Nelly is quick with her movements from sink to counter; she once again works too fast for me to transfer her spontaneous measurements to my head. She gives Olivia and Sophia each a rolling pin.

Nelly made the filling last night, a detailed mixture that includes meat with olives, hard-boiled egg and potatoes, all diced to the size of green peas. The girls and Nelly put a spoonful of meat in the center of each circle of dough, and set to work folding them into crescents, crimping the rounded side by hand, so the meat won't ooze when Nelly fries the thin pouches. I have to crimp with a fork. I can't pinch the edges the way they do.

As Nelly's hands seal the dough, I think of her in the kitchen of my old house, making arroz con pollo, the girls playing with letter magnets, sticking them on the fridge. I remember those long days coming home from work late, running upstairs to see the children, bathed and smelling of baby powder, curled up on Nelly's bed, watching Spanish soap operas. I remember the nights when Sophia was learning to read, and Nelly practiced her English alongside her. All those Frog and Toad books.

The kitchen smells of cumin and olives as Nelly fries the empanadas. She removes each pouch with a slotted spoon and places the crispy crowns on a paper towel.

I sip coffee, watching Nelly and Sophia and Olivia work. Maybe it's just as well I wasn't able to make the dough; the pleasure of seeing Nelly with my daughters, her hands over their hands as they roll, makes me as happy as I have ever been. And I know it will be my girls, not me, who will make the dough in the future, when Nelly and I are old, and we all gather for Empanada Day.

Nelly's empanadas

Makes about 40 empanadas



  • 3 potatoes, cut in ½-inch cubes
  • 2 tomatoes, diced
  • 1 onion, diced
  • 1 green pepper, diced
  • 3 cloves of garlic, minced
  • ½ teaspoon cumin
  • 2 packets of Sazon Goya
  • 1½ pounds of flank steak, or other cut of beef, cut into ¼-inch cubes
  • ½ cup of parsley, chopped
  • 4 tablespoons vegetable oil and/or olive oil
  • salt and pepper, to taste


  • 3 pounds all-purpose flour
  • 2 large eggs
  • ½ cup warm milk
  • 1 tablespoon sugar
  • ¾ stick of butter, cut into little pieces
  • a few generous pinches of salt
  • 1 cup water, or as needed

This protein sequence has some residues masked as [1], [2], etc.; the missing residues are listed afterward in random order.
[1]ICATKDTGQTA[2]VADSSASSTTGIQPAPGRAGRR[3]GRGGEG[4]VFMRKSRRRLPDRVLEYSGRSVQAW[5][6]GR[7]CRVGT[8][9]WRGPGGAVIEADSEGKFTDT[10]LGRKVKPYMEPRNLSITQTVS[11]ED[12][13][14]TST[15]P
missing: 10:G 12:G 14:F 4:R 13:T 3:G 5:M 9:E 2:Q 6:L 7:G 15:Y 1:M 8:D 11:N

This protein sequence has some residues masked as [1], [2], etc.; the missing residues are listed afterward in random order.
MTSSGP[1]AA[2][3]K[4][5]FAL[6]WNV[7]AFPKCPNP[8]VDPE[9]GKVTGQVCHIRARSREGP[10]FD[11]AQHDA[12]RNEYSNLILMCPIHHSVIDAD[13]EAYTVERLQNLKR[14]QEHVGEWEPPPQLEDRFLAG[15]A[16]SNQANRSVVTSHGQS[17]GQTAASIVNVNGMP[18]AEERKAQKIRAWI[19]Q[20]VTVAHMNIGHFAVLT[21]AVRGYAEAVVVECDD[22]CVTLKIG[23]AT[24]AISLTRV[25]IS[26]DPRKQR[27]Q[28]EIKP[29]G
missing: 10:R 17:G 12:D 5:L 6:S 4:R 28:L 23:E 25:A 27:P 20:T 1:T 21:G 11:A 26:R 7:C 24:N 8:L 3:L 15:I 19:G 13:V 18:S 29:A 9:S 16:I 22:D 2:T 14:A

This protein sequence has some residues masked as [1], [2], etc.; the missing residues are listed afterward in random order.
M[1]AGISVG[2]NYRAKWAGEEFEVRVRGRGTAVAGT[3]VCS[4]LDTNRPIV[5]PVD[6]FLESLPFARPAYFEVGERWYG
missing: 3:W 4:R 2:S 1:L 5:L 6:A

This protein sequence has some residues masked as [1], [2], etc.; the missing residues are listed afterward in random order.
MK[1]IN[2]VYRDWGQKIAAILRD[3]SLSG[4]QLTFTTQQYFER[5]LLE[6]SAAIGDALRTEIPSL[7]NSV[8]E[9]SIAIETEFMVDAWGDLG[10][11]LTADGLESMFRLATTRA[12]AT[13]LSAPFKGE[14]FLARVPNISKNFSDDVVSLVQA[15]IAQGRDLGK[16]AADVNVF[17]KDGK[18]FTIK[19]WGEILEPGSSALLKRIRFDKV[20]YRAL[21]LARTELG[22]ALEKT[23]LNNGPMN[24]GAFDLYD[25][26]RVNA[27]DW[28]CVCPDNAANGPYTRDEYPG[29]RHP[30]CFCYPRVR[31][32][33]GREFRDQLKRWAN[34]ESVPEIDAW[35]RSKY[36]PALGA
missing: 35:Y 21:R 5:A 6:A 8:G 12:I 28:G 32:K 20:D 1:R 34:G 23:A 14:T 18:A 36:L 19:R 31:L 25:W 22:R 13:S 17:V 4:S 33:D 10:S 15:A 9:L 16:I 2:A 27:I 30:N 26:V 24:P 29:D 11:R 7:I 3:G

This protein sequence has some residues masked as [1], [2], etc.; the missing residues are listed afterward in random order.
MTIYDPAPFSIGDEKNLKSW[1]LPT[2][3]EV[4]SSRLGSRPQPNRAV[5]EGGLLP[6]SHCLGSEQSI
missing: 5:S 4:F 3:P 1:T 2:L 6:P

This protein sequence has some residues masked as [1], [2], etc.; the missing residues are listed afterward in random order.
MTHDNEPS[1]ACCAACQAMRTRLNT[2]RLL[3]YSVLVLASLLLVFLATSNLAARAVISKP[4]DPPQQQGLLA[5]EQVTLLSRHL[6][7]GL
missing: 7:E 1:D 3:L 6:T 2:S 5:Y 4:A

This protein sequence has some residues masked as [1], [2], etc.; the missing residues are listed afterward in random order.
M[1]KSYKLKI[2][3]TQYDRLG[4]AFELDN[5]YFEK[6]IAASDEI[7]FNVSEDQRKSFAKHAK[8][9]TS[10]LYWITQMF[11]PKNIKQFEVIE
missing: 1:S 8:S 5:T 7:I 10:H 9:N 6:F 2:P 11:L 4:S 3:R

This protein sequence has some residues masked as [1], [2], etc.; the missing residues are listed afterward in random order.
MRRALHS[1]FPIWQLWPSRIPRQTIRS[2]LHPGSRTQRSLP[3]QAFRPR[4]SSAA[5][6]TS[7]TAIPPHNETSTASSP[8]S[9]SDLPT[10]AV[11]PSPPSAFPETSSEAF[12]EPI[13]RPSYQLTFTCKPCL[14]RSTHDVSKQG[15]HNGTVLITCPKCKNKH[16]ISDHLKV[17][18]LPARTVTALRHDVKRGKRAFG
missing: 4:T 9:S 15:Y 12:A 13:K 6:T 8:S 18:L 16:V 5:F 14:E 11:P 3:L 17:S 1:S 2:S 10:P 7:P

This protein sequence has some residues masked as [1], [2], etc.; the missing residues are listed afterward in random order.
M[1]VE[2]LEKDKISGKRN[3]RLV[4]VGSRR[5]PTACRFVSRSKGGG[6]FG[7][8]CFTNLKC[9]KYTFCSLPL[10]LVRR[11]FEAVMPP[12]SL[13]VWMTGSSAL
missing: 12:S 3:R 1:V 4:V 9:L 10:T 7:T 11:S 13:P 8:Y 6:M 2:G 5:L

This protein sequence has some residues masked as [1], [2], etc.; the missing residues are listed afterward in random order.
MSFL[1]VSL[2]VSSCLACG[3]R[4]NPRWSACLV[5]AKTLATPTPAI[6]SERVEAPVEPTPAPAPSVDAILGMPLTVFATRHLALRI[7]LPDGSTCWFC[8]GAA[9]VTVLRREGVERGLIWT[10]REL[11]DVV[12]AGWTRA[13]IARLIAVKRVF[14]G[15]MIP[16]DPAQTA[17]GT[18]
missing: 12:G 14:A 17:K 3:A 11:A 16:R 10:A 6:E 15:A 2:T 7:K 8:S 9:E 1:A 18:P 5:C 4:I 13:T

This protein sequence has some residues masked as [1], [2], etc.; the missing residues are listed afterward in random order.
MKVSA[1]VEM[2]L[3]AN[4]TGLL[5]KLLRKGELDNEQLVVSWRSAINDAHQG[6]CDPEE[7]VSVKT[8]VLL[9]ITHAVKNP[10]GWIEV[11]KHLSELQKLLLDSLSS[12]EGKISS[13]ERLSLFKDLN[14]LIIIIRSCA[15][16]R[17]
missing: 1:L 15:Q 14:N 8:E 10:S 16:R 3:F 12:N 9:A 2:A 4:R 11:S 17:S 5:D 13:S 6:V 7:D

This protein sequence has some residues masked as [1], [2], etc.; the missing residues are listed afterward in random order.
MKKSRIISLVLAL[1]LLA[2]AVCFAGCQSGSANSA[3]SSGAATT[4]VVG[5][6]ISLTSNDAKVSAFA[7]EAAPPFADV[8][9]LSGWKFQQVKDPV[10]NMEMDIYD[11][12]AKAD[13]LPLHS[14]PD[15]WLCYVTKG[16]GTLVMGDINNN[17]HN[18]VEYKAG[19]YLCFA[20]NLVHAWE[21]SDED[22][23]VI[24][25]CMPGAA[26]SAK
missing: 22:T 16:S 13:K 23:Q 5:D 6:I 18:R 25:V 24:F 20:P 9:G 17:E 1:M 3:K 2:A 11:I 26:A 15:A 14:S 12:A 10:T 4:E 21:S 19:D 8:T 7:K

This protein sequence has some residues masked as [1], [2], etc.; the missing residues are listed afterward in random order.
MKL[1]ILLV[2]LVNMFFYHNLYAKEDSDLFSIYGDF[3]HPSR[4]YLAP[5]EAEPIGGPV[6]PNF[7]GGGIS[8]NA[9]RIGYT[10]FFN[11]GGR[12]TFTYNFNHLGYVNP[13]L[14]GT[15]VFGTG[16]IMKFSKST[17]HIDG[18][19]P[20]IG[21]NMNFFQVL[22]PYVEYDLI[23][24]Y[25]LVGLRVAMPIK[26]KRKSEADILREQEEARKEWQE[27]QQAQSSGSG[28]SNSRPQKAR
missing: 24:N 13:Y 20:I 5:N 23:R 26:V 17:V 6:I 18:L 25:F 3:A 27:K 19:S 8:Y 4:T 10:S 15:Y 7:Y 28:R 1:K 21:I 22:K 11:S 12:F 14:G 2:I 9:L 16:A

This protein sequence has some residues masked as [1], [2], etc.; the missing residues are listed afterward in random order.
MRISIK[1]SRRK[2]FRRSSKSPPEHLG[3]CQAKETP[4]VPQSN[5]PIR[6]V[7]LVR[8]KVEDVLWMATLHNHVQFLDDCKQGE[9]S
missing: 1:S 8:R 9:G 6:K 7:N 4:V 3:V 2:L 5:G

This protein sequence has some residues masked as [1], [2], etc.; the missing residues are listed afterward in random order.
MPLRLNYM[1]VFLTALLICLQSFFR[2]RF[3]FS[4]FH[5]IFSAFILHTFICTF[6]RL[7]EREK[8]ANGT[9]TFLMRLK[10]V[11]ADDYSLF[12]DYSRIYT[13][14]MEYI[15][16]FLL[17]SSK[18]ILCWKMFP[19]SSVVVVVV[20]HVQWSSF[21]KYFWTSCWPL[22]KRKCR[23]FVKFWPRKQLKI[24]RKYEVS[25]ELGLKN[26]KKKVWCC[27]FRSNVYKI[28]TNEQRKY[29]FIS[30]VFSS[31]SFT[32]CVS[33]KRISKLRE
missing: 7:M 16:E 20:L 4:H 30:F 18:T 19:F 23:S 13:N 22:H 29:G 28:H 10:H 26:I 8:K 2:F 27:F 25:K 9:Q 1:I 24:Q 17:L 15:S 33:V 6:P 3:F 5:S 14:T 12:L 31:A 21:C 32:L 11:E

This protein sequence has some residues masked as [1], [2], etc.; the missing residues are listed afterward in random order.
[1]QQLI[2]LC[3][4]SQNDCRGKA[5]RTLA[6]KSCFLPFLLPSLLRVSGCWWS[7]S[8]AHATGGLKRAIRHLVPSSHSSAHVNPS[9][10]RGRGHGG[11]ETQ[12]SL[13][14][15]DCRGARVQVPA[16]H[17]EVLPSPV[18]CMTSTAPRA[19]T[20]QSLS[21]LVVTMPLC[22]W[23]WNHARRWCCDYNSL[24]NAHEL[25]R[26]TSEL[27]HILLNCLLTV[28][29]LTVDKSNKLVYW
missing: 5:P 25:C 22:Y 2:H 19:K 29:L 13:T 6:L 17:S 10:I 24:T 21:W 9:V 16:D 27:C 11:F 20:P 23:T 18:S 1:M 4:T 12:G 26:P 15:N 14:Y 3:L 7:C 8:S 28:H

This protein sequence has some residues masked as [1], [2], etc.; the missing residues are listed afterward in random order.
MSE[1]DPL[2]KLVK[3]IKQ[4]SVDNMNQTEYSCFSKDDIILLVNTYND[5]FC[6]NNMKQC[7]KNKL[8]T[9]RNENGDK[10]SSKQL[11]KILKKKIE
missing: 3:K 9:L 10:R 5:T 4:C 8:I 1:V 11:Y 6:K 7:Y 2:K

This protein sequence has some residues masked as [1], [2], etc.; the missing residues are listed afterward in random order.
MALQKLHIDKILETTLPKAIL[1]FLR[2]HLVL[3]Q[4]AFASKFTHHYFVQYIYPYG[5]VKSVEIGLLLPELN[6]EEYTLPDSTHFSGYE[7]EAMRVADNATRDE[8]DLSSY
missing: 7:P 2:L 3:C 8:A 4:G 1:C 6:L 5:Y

• vegetable oil, as needed, for frying


Filling (Prepare filling the day before)

  1. Boil potatoes with enough water to just cover until cooked. Drain and set aside.
  2. Sauté tomatoes, onion, green pepper and garlic in a pan with 1 tablespoon oil on medium-high heat. Add cumin and Goya Sazon and cook until all vegetables are tender (about 8 minutes). Add salt and pepper to taste. Set aside.
  3. In a large pot, heat 3 tablespoons of oil over high heat and sauté beef with a sprinkle of salt and pepper until cooked halfway. Then add the tomato/onion/pepper mixture into the meat and stir until evenly coated. Let cook for 10 minutes on medium heat. Stir in potatoes and let cook for 10 min. Turn off the heat and stir in parsley. Let cool and chill in refrigerator until cold, or overnight.

Dough and finishing

  1. On a clean countertop, place flour in a mound and create a center like a volcano. Beat together eggs and milk. Add egg/milk mixture, butter, salt and sugar in the middle of the mound. Begin to mix dry and wet ingredients with your hands. Add water little by little as you are kneading until the dough comes together and it is solid, but still pliable for rolling. If it is too sticky, add more flour.
  2. On a floured countertop and with a rolling pin, pinch off some dough and roll out into flat round disk 1/8-inch thick and about 3 inches in diameter. (Through trial and error, you'll get the hang of how much dough that is.) Add a heaping teaspoon of the chilled meat mixture to the middle of the disk and fold over the dough into a half circle. Seal by pressing along the edge or with a fork or whatever creative technique you know.
  3. In a deep frying pan, fry the empanadas with vegetable oil on medium-high heat with just enough oil where you can fry one side at a time. Fry until each side is golden brown.
  4. Let cool slightly before serving.

Marcelle Soviero